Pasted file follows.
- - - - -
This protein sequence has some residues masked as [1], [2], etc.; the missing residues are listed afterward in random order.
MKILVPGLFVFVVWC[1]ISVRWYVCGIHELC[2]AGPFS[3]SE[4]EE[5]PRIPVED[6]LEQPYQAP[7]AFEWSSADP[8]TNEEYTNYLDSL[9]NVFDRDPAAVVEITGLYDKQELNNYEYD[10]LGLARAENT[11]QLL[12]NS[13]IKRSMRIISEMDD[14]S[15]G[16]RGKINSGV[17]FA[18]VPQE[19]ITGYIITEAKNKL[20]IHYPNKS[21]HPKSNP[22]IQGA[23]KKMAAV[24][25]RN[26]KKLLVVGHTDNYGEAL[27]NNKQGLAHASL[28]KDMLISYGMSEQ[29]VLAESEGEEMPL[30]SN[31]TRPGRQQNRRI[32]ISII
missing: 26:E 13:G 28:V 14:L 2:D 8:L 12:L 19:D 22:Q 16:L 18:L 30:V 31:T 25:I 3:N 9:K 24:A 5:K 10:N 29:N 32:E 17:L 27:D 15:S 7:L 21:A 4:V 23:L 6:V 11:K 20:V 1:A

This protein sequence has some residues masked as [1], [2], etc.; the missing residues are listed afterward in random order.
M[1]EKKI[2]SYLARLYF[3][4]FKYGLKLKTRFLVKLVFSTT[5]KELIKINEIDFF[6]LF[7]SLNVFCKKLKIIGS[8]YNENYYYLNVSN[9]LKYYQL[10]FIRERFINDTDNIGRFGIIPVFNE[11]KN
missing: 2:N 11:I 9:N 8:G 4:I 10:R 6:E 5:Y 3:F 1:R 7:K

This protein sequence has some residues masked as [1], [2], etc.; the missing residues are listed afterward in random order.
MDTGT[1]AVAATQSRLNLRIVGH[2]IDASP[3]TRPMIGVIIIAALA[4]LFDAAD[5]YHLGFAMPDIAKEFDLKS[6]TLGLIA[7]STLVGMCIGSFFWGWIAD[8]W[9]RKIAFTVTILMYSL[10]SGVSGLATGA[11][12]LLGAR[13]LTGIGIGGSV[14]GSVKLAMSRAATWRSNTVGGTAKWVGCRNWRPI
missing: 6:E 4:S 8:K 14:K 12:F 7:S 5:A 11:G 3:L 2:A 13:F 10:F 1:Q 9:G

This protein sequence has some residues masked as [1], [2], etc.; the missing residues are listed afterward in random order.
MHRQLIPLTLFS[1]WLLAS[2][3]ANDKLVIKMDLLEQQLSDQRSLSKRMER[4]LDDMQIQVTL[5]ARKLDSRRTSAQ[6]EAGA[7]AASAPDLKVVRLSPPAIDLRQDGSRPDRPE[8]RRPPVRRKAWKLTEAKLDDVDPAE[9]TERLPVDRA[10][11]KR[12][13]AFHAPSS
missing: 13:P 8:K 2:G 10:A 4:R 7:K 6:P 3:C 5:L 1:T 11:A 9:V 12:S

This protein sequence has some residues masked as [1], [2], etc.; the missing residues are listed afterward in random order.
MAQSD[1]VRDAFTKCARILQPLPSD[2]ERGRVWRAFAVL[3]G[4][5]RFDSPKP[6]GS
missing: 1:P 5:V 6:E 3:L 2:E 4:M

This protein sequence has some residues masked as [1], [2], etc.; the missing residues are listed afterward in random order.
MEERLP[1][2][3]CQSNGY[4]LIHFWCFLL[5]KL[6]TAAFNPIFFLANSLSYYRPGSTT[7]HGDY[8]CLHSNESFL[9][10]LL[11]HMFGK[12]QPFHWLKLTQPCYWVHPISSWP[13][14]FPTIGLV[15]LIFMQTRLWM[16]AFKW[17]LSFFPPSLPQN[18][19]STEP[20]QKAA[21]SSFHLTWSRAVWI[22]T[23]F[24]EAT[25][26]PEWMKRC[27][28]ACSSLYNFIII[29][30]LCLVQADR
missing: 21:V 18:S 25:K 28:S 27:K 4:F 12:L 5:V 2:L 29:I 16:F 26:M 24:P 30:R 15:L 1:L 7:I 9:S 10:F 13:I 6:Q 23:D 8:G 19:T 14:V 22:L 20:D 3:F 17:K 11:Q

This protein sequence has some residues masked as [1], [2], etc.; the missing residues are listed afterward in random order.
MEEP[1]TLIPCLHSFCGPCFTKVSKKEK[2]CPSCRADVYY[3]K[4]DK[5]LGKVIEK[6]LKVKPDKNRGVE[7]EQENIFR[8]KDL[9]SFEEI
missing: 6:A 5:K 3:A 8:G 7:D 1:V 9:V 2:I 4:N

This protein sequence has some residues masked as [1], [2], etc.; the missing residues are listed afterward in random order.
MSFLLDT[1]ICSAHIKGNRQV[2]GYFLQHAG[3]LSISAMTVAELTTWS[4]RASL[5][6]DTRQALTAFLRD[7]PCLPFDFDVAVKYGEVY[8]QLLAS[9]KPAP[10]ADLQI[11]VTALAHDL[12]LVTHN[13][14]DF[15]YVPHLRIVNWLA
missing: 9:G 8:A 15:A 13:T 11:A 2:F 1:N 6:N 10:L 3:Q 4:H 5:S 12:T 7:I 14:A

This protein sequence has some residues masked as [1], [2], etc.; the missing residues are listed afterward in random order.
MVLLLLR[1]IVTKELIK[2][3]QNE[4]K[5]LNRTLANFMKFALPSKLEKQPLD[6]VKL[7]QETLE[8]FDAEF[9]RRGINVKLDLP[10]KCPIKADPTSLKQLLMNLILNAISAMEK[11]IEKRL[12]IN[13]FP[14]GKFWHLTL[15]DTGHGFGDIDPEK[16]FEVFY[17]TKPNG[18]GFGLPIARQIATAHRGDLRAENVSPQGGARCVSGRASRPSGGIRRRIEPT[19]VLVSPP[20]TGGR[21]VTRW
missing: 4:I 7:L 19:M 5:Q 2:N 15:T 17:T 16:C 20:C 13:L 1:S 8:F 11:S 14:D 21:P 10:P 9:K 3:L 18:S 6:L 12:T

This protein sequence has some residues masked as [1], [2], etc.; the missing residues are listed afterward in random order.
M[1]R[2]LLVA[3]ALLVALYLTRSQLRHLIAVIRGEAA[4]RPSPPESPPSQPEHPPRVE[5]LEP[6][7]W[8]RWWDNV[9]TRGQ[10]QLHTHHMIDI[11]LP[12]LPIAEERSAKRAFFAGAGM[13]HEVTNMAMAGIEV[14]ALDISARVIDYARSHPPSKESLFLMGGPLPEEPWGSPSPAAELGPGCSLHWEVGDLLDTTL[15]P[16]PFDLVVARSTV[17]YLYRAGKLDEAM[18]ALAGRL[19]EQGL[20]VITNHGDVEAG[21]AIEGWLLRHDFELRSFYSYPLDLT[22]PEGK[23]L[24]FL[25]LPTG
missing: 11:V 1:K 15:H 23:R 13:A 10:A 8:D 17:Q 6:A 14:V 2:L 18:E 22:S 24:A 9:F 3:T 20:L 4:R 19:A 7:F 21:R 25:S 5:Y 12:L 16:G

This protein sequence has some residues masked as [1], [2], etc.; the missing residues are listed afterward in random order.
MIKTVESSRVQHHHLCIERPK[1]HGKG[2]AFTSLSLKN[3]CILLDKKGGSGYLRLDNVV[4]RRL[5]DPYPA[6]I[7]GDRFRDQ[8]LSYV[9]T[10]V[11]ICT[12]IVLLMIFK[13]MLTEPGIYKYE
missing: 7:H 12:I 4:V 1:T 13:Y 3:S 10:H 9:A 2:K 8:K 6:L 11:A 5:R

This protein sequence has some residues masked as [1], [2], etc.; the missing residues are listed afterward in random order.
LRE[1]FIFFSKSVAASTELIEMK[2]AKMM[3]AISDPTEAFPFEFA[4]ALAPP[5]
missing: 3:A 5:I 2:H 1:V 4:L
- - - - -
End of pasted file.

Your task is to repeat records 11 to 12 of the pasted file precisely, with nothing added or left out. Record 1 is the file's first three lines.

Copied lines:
This protein sequence has some residues masked as [1], [2], etc.; the missing residues are listed afterward in random order.
MIKTVESSRVQHHHLCIERPK[1]HGKG[2]AFTSLSLKN[3]CILLDKKGGSGYLRLDNVV[4]RRL[5]DPYPA[6]I[7]GDRFRDQ[8]LSYV[9]T[10]V[11]ICT[12]IVLLMIFK[13]MLTEPGIYKYE
missing: 7:H 12:I 4:V 1:T 13:Y 3:S 10:H 9:A 2:K 8:K 6:L 11:A 5:R

This protein sequence has some residues masked as [1], [2], etc.; the missing residues are listed afterward in random order.
LRE[1]FIFFSKSVAASTELIEMK[2]AKMM[3]AISDPTEAFPFEFA[4]ALAPP[5]
missing: 3:A 5:I 2:H 1:V 4:L